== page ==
Protesters in Thailand trying to paralyse ministries to force the government to resign said they would target revenue offices on Thursday, but their numbers appeared to be dwindling and ministers say the movement could be running out of steam.
A state anti-corruption panel is due to give a ruling on Thursday on irregularities in a rice-buying scheme, that the government introduced to support farmers, that could give ammunition to opponents of Prime Minister Yingluck Shinawatra.
The unrest, which flared in November and escalated this week when demonstrators led by former opposition politician Suthep Thaugsuban occupied main intersections of the capital, Bangkok, is the latest chapter in an eight-year conflict.
The political fault line pits the Bangkok-based middle class and royalist establishment against the mostly poorer, rural supporters of Yingluck and her brother, Thaksin Shinawatra, a former premier ousted by the army in 2006 who is seen as the power behind her government.
Many ministries and state agencies have been closed to avoid confrontation with demonstrators, but the government says operations and services are being maintained by civil servants working at home or from back-up offices.
In a speech at the blockaded Asoke intersection late on Wednesday, Suthep told protesters to target revenue offices, which come under the Finance Ministry, on Thursday.
"Protesters from every area must find out where the nearest revenue office is and close it," he said.
Some hardline activists threatened to blockade the stock exchange and an air traffic control facility on Wednesday if Prime Minister Yingluck Shinawatra had not stepped down by 8 p.m. (1300 GMT) but they made no move to do that.
The number of people camping out overnight at some of the seven big intersections targeted by Suthep's group appears to have dropped and attempts to block traffic along other roads have become half-hearted.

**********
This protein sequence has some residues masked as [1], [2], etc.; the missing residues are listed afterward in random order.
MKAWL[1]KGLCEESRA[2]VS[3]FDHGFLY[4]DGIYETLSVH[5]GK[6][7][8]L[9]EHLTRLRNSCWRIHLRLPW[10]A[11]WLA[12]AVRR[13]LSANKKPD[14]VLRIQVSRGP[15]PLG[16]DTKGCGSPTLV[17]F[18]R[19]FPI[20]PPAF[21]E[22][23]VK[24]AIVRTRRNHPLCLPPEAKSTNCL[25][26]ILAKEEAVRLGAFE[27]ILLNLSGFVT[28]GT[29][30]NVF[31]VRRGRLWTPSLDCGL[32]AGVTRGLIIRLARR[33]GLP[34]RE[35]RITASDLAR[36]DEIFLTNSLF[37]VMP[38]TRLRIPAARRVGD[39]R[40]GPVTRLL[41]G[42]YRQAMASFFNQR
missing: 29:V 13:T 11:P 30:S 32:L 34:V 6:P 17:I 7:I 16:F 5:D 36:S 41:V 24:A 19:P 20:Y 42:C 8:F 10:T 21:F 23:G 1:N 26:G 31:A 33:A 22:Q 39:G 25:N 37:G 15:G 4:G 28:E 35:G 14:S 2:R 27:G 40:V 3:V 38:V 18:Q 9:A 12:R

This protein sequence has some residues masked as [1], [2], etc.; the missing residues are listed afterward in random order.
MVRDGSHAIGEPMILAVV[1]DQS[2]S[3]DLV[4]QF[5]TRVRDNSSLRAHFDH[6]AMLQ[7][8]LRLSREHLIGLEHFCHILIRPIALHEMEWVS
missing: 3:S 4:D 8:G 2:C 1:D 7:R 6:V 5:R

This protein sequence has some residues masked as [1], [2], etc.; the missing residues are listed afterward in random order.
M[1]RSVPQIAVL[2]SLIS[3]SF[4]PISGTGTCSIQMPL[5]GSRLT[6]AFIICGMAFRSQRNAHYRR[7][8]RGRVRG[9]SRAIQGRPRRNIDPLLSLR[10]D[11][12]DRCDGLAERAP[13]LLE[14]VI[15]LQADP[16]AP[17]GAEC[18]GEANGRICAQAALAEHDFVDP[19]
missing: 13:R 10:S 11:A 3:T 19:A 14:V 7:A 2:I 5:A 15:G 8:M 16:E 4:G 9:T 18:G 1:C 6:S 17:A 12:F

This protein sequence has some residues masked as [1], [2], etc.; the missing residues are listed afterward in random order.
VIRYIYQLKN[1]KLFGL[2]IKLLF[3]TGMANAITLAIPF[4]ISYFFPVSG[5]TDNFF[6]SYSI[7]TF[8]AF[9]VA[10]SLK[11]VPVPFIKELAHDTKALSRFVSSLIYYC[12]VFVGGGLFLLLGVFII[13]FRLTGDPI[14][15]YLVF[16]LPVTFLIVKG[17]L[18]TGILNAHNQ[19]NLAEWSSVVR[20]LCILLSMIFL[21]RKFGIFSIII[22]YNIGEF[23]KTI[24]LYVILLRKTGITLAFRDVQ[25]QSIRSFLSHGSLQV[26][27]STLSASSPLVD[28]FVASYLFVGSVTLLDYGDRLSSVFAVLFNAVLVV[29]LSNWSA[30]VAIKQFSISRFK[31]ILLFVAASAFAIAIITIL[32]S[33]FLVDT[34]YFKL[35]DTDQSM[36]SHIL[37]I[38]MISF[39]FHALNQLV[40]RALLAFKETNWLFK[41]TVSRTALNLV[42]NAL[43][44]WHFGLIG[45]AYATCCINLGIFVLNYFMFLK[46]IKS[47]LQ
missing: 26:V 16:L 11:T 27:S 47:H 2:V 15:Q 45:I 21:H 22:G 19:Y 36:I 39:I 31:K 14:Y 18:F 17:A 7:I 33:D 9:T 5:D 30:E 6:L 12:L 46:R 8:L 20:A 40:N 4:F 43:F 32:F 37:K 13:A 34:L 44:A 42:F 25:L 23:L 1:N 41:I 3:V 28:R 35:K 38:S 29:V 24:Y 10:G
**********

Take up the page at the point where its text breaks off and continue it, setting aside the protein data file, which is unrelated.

Yingluck dissolved parliament in December in an attempt to end the protests and set an election for Feb. 2.
On Wednesday she invited protest leaders and political parties to discuss a proposal to push back the election date, but her opponents snubbed her invitation.
After the meeting, the government said the poll would go ahead as scheduled and officials said the protests were losing momentum.
"We believe the election will bring the situation back to normal," Deputy Prime Minister Pongthep Thepkanchana told reporters after the meeting. "We can see that the support for Mr Suthep is declining. When he is doing something against the law, most people do not support that."
Thaksin's rural and working-class support has ensured he or his allies have won every election since 2001 and Yingluck's Puea Thai Party seems certain to win any vote held under present arrangements.
The protesters want to suspend what they say is a democracy commandeered by the self-exiled billionaire Thaksin. They say Thaksin is corrupt and buys election victories and they want to eradicate the political influence of his family by altering electoral arrangements.
On Thursday, a sub-committee of the National Anti-Corruption Commission is due to deliver an opinion on the government's rice intervention scheme, a money-guzzling subsidy programme that has been a lightning rod for government critics.
If corruption is alleged and the panel recommends legal action, there would be implications for Yingluck, who nominally heads the National Rice Committee, although it could take many months for a case to reach court.
In its manifesto for the 2011 election, her Puea Thai Party promised farmers a price for their grain that was way above the market. That made their rice so expensive Thailand lost its position as the world's top rice exporter to India.
Critics say corruption is rife in the scheme and that it has cost the taxpayer as much as 425 billion baht ($12.9 billion), although that figure would drop if the government managed to find buyers for the rice in bulging state stockpiles.